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Mrs. Bri. Don't speak to me, girl.—Unnatural parent !
Rosy. Read it out; a wondrous nostrum, I'll answer for it.
Just. [Reads.] In reading this you are cured by your affectionate son-in-law, O'CONNOR.--Who, in the name of Beelzebub, sirrah, who are you ?
O'Con. Your affectionate son-in-law, O'Connor, and your very humble servant, Humphrey Hum.
Just. 'Tis false, you dog! you are not my son-in-law; for I'll be poison'd again, and you shall be hanged.—I 'll die, sirrah, and leave Bridget my estate.
Mrs. Bri. Ay, pray do, my dear, leave me your estate. I'm sure he deserves to be hanged.
Just. He does, you say |-Hark’ee, Bridget, you showed such a tender concern for me when you thought me poisoned, that for the future I am resolved never to take your advice again in anything.-- [TO LIEUTENANT O'CONNOR.) So, do you hear, sir, you are an Irishman and a soldier, an't
O’Con. I am, sir, and proud of both.
Just. The two things on earth I most hate; so I'll tell you what-renounce your country and sell your commission, and I'll forgive you.
O’Con. Hark’ee, Mr. Justice if you were not the father of my Lauretta, I would pull your nose for asking the first, and break your bones for desiring the second.
Rosy. Ay, ay, you 're right.
Just. Is he ? then I'm sure I must be wrong.--Here, sir, I give my daughter to you, who are the most impudent dog I ever saw in my life.
O’Con. Oh, sir, say what you please ; with such a gift as Lauretta, every word is a compliment.
Mrs. Bri. Well, my lovee, I think this will be a good subject for us to quarrel about the rest of our lives.
Just. Why, truly, my dear, I think so, though we are seldom at a loss for that.
Rosy. This is all as it should be.—My Alexander, I give you joy, and you, my little god-daughter; and now my sincere wish is, that you may make just such a wife as my poor dear Dolly.
[Exeunt omnes THE DUENNA
AS ORIGINALLY ACTED AT COVENT GARDEN THEATRE,
NOV. 21, 1775
Masqueraders, Friars, Porter, Maid, and Servants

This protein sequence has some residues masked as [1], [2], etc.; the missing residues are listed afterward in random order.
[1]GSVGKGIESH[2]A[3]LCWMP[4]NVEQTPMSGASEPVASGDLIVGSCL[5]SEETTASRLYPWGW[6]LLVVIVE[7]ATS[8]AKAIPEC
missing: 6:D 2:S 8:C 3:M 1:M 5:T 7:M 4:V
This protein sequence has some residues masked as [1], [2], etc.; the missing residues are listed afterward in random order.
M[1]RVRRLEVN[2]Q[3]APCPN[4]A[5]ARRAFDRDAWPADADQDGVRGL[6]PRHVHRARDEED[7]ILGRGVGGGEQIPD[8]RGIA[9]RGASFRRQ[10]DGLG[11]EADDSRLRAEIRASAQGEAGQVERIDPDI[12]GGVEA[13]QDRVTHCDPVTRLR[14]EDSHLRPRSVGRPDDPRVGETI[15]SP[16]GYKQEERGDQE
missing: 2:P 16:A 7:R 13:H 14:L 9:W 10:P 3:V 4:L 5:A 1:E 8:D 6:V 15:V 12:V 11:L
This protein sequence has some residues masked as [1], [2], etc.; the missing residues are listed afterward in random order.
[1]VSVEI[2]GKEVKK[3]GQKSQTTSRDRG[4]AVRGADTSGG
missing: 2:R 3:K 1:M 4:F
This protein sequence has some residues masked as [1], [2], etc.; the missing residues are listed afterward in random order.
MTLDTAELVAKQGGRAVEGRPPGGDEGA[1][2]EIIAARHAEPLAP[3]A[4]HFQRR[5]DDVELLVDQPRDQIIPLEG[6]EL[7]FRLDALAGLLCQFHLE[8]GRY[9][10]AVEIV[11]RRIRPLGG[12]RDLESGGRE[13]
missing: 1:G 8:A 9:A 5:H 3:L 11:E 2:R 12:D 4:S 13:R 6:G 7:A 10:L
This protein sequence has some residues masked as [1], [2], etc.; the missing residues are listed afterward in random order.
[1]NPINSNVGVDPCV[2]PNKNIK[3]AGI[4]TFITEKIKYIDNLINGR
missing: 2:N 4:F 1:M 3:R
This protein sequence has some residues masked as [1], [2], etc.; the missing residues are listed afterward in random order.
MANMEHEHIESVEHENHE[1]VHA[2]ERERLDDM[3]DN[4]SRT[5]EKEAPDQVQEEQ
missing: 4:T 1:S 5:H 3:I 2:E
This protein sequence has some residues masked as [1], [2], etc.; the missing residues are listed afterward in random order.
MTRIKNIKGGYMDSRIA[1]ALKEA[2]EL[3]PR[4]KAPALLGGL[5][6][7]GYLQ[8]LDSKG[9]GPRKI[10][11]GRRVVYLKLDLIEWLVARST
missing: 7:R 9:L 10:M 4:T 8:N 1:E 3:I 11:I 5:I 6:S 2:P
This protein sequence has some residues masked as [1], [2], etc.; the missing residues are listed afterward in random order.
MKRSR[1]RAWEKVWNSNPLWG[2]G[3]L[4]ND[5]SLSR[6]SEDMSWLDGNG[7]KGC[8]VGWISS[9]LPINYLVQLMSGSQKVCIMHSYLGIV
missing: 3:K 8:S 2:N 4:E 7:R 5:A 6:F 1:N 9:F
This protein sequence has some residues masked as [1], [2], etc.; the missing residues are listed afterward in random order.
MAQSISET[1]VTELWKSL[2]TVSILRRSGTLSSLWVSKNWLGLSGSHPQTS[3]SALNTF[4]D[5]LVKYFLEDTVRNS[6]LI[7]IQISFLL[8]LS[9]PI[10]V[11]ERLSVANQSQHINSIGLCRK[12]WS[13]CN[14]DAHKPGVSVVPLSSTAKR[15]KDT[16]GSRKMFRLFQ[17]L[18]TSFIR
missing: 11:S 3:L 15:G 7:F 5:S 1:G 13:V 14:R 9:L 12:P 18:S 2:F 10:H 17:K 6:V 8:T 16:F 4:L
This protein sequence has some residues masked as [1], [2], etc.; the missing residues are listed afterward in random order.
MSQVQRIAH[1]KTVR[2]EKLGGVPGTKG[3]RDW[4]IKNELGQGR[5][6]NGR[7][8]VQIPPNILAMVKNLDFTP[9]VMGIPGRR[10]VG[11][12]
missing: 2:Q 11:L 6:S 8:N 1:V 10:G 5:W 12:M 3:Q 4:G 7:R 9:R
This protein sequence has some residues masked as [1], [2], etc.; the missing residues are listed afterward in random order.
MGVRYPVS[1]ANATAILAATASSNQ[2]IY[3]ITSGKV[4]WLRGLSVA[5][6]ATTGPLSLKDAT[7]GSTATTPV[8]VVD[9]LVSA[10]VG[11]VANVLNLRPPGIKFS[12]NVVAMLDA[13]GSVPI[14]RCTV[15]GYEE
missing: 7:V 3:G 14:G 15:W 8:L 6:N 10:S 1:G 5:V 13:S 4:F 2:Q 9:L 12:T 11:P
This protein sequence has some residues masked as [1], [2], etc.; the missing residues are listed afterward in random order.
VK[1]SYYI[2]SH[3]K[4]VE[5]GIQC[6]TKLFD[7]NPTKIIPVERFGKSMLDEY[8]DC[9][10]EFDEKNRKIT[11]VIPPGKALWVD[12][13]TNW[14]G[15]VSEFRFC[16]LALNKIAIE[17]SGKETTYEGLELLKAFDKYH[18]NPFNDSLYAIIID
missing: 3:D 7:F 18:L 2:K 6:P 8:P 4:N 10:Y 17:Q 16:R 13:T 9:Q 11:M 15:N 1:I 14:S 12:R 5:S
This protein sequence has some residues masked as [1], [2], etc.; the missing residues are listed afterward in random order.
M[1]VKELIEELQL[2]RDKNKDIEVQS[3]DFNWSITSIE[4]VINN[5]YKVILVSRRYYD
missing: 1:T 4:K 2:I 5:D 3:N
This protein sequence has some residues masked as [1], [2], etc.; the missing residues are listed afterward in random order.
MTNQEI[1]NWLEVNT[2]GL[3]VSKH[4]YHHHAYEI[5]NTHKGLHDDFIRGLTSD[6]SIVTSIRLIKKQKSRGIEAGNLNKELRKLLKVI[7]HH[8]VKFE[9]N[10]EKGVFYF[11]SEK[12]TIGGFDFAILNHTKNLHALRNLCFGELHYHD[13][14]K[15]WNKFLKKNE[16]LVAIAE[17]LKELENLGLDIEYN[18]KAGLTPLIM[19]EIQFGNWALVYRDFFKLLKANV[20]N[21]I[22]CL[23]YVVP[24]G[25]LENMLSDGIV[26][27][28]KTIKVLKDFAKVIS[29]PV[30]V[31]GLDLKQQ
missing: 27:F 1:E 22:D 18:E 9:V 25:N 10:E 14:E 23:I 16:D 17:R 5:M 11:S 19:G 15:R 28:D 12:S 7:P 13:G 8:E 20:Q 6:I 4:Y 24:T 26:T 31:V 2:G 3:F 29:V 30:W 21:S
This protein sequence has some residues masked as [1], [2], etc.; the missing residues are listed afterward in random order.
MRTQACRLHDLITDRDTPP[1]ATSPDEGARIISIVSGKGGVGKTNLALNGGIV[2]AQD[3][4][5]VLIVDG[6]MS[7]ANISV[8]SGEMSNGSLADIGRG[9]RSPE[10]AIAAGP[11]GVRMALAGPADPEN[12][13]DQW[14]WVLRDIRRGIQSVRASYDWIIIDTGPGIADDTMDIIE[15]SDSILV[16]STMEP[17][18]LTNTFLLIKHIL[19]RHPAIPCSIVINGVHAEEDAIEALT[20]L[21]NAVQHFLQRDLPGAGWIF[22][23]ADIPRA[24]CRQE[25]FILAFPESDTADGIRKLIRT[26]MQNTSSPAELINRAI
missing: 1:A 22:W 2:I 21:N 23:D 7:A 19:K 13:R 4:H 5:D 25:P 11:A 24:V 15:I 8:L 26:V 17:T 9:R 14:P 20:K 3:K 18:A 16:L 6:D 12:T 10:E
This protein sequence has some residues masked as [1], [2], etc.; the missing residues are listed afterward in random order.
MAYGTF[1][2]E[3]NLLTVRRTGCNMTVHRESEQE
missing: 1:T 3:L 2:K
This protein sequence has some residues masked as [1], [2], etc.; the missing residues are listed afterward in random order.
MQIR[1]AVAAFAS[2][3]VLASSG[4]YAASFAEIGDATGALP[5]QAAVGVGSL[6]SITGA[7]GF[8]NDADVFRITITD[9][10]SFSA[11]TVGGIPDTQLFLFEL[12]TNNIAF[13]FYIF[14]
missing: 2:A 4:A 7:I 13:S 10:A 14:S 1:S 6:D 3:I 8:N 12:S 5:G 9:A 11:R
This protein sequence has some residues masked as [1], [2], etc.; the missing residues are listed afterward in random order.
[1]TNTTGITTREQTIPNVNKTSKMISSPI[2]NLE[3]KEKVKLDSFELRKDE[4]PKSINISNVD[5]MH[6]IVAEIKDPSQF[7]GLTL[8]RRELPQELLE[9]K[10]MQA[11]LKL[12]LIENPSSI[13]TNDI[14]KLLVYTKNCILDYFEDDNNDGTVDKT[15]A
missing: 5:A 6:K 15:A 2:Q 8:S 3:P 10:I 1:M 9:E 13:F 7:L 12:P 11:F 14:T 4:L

SCENE I.—The Street before Don JEROME's House
Enter LOPEZ, with a dark lantern
Lop. Past three o'clock -So! a notable hour for one of my regular disposition, to be strolling like a bravo through the streets of Seville ! Well, of all services, to serve a young lover is the hardest.-Not that I am an enemy to love; but my love and my master's differ strangely.-Don Ferdinand is much too gallant to eat, drink, or to sleep :now, my love gives me an appetite—then I am fond of dreaming of my mistress, and I love dearly to toast her.This cannot be done without good sleep and good liquor : hence my partiality to a feather-bed and a bottle. What a pity, now, that I have not further time for reflections ! but my master expects thee, honest Lopez, to secure his retreat from Donna Clara's window, as I guess.-[Music without.) Hey! sure, I heard music ! So, so I who have we here? Oh, Don Antonio, my master's friend, come from the masquerade, to serenade
my young mistress, Donna Louisa, I suppose : so l we shall have the old gentleman up presently.—Lest he should miss his son, I had best lose no time in getting to my post.
Enter DON ANTONIO, with MASQUERADERS and music
Tell me, my lute, can thy soft strain
So gently speak thy master's pain?
Who sings—who sighs below,
Thus, may some vision whisper wore
1 Mas. Antonio, your mistress will never wake, while you sing so dolefully ; love, like a cradled infant, is lulled by a sad melody.
Don Ant. I do not wish to disturb her rest.
1 Mas. The reason is, because you know she does not regard you enough to appear, if you awaked her. Don Ant. Nay, then, I 'll convince you.
I feel no day, I own no light.
DONNA LOUISA-replies from a window
Waking, the dawn did bless my sight;
Who speaks in song, who moves in light.
DON JEROME-from a window
What vagabonds are these, I hear,
Fly, scurvy minstrels, fly!
An humble lover I.
Quick, from the window fly!
For though hard fortune is our foe,
SCENE II.A Piazza
Enter Don FERDINAND and LOPEZ
Lop. Truly, sir, I think that a little sleep once in a week